Most people love the scenic beauty of trees in the landscape, what would be a landscape without them? They improve the quality of air we breathe and they beautify our homes, parks cities and landscapes.
But, when you are planting them in your garden they can also block drains, cast shadows, hide important views, undermine walls and foundations and cause a real headache. That is why it is vital that you choose the right tree, for the right place and take responsibility for ensuring your own trees do not cause problems for anyone else now or in the future.
What to consider
In a small suburban garden, trees provide structure and height. However there are a few things to think about before rushing out and buying just any old tree to put in the backyard. If there’s a major mistake people make in their gardens, is that they seem to forget that plants grow! So consider carefully the mature size and shape of the trees you want to plant. It’s best to consult with your landscape designer, or staff at your local garden centre to help you choose the right tree for your particular situation.
Screening and privacy
Trees can provide privacy for your home and outdoor living areas. Evergreen trees are best if you require screening. However, you do need to be very careful about what type of tree you plant. Planting a tree that eventually grows too big for the space or is too close to you or your neighbours house can cause problems. If the trunk of the tree extends over the boundary, this does not give you the right to chop it down. A tree planted on your neighbour’s land belongs to them, and they will be liable for any damage it causes. If your neighbour’s tree is causing problems, the first step is to talk to them. A mutually agreeable solution will almost certainly be preferable to a lengthy and costly legal battle.
Also see Boundary disputes between neighbours and
Tip: Plant trees or shrubs on the south side of your house, they will help to filter and divert southerly winds.
Deciduous trees will provide shade in summer but allow sun through in winter. Evergreens on the other had provide year round shade. Keep in mind the type of deciduous tree you plant. The leaf drop can prove to be a lot of work if leaves fall into your gutters, swimming pools and onto paved areas. Evergreens provide structure in the garden, however they do cast a shadow. So once again carefully consider the location of the tree, so you are not blocking out valuable light indoors.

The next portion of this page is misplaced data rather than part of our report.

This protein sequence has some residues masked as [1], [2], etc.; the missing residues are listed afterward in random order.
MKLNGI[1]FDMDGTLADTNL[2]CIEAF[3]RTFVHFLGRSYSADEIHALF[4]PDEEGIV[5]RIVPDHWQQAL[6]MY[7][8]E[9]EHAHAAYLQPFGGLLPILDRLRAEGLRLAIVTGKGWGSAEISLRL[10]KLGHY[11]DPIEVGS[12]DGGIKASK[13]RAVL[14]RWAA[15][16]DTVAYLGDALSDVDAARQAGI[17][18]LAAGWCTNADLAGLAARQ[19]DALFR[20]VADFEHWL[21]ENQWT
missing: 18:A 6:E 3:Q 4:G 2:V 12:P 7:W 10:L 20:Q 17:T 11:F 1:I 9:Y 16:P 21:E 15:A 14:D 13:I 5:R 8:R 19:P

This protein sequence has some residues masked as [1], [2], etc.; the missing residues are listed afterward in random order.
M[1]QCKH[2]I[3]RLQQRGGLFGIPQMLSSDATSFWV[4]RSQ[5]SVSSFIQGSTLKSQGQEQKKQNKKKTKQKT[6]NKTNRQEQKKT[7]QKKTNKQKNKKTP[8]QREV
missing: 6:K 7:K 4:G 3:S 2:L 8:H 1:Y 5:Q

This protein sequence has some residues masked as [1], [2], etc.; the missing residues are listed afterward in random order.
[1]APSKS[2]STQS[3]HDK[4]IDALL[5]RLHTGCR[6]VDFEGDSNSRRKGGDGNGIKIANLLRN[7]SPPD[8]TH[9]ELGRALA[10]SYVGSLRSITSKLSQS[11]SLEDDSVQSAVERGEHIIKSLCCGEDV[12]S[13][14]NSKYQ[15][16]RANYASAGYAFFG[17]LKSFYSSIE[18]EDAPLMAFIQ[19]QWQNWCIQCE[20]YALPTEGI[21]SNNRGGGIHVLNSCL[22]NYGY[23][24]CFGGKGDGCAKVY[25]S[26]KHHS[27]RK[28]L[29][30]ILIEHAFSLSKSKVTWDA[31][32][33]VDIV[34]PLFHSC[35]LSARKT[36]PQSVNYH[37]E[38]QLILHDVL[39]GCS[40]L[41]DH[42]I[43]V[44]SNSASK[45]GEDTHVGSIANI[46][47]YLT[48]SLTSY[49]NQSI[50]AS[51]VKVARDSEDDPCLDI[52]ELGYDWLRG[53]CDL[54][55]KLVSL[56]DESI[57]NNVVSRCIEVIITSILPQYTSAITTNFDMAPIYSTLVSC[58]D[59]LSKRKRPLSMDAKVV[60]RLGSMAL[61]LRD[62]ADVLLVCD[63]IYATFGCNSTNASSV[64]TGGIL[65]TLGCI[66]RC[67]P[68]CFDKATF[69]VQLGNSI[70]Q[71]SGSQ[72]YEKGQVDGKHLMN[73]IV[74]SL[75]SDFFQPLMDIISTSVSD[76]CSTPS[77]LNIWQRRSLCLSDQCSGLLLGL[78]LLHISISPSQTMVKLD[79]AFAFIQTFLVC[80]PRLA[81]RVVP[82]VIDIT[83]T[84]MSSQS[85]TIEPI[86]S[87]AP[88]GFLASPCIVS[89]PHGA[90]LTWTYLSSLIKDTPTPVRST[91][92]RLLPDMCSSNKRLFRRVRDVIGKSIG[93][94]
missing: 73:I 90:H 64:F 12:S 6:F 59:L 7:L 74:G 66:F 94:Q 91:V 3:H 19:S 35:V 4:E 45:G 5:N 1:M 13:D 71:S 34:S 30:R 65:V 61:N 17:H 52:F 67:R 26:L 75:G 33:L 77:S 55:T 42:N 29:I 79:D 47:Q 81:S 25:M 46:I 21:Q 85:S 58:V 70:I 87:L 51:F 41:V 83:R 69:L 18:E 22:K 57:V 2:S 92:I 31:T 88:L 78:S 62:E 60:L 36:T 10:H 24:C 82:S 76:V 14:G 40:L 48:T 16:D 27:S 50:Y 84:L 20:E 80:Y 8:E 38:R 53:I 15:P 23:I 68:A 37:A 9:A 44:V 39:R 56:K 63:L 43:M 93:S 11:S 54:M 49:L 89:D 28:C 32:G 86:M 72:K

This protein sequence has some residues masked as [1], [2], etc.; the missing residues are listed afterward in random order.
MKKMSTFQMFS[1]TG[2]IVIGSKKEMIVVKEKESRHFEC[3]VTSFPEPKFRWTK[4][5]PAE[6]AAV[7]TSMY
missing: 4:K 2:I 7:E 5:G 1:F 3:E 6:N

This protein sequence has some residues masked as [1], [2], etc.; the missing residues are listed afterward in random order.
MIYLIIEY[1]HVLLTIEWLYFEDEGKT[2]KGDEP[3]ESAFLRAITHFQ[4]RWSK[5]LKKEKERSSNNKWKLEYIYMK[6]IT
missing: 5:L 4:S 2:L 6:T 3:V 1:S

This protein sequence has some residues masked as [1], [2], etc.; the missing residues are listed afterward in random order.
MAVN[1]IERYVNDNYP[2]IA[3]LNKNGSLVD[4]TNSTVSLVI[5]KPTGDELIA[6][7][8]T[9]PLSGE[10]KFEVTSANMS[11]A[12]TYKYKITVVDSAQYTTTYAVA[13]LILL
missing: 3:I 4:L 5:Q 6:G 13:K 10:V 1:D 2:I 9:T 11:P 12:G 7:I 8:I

Tip: Albizzia julibrissin, or Silk tree is a favourite shade tree for small gardens in warm climates. Its umbrella like form offers shade and has the added bonus of outstanding pink fluffy flowers and attractive ferny foliage.
New Zealand’s varied climate means there is an extraordinary choice of trees for your garden, for every season. Trees when accompanied with other shrubs and flowers help to create an impressive garden for any site or situation. Some bring dramatic seasonal colour to gardens. Others provide year-round interest with colorful bark, flowers, leaves or fruit. Many of our native trees such as Vitex lucens, Puriri – Metrosiderous spp, Pohutukawa – Sophora, Kowhai and Cordyline australis, Cabbage tree, are important foods sources for birds, so play an important role in attracting birds back into an urban garden.
Tip: If you are limited for space, try pleaching. This is the practice of pruning trees to create decorative standard hedges. The advantage is you can control the height and width of trees, without blocking all your light and sun. Good trees to pleach are Alnus jorulensis – Evergreen Alder, Olea spp – Olive, Alectryon excelus -Titoki and Carpinus betulinus – Common Hornbeam.
Top ten trees for small gardens
• Acer palmatum spp – Maple tree
• Magnolia ‘Little Gem’
• Pohutukawa ‘Light house’
• Hymenosporum flavum – Australian frangipani
• Mertya sinclairii – Puka
• Albizia julibrissin – Silk tree
• Cercis Canadensis ‘Forest Pansy’
• Sophora microphylla – Kowhai
• Alectryon excelus – Titoki
• Prunus lusitanica – Portugal Laurel
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